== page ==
How to Best Manage Juvenile Offenders

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Juvenile crime and managing young offenders continue to be long contested issues. Professional opinions regarding treatment of said wrongdoers have swung between rehabilitation, punishment, and currently rehabilitation. Balancing public safety and the perpetrator’s mental and emotional development causes scrutiny and debate over laws and methods regarding treatment for the youth. Juvenile law focuses on rehabilitative services, when transfer to adult court is needed, and alternatives to incarceration. Understanding children’s mental and emotional development is crucial for developing an effective system of adjudicating and rehabilitating the offender. finds that, in the nineteenth century trying youths separately from their adult counterparts became an apparent necessity. Social reformer’s attempts noted that sentencing a child in adult (criminal) court could yield a worse fate for the child than if the court took an alternate tack. Prior to 1899, when the initial juvenile court was founded, a young delinquent was treated as an adult regardless of their untested decision-making abilities. “The primary difference between juvenile courts and adult courts was that the juvenile courts were ‘civil’ in nature while adult courts were ‘criminal’.” ( Rehabilitative procedures remained steady until the 1980s when juvenile crime made a violent upsurge, instigating public opinion to deviate from genteel practices. Legal professionals once again began prosecuting the delinquents as adults, thus sending them to criminal court, and potentially adult prison. “But Scott and Steinberg note that lawmakers and the public appear now to be rethinking their views once more. A justice system that operates on the ...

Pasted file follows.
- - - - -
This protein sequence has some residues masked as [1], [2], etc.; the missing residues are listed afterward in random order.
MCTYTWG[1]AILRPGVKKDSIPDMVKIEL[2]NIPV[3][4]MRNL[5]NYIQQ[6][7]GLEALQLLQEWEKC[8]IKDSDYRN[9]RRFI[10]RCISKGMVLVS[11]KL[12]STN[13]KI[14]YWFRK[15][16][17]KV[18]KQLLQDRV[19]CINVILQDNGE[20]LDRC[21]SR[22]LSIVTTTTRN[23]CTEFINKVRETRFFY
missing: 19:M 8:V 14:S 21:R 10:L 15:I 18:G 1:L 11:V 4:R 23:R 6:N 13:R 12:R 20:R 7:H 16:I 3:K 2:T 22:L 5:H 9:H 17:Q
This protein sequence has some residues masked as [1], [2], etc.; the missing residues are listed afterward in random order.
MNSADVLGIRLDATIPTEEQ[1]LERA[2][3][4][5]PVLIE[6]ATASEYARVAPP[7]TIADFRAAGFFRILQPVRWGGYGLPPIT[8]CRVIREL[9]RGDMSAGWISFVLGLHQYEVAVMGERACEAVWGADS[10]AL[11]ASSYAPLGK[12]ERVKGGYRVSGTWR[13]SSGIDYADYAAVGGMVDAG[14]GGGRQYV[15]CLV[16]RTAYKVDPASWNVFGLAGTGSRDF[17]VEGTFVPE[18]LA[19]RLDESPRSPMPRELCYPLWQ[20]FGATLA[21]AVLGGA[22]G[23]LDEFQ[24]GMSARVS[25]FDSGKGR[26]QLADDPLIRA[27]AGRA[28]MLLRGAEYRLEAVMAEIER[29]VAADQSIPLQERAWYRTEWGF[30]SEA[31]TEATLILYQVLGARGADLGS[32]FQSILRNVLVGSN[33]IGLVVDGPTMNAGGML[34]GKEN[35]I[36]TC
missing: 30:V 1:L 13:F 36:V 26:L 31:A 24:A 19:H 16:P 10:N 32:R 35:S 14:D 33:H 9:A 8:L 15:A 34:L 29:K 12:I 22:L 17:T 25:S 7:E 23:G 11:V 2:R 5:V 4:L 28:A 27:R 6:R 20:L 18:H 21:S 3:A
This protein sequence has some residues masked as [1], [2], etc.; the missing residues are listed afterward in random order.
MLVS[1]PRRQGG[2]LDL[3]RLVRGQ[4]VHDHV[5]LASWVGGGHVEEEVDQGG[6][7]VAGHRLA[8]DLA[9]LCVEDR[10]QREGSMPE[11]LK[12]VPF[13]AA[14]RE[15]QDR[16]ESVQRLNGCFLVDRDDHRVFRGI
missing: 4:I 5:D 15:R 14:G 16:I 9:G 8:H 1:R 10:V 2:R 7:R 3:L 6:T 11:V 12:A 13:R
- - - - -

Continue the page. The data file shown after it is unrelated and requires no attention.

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...of honing their criminal skills, depression, sexual abuse, suicide, and higher recidivism rates (Law and Human Behavior Tried as an Adult, Housed as a Juvenile: A Tale of Youth From Two Courts Incarcerated Together Jordan Bechtold and Elizabeth Cauffman Online First Publication, August 5, 2013. doi: 10.1037/lhb0000048).
“Court officials must balance the interests of public safety with the needs of youth when making decisions about which program to place a juvenile offender and which level of restriction is required. Juvenile offenders who commit serious and/or violent crime may require confinement to protect public safety and intensive supervision and intervention to become rehabilitated. On the other hand, many offenders can be effectively rehabilitated through community-based supervision and intervention. (James Austin, Kelly Dedel Johnson, and Ronald Weitzer)”
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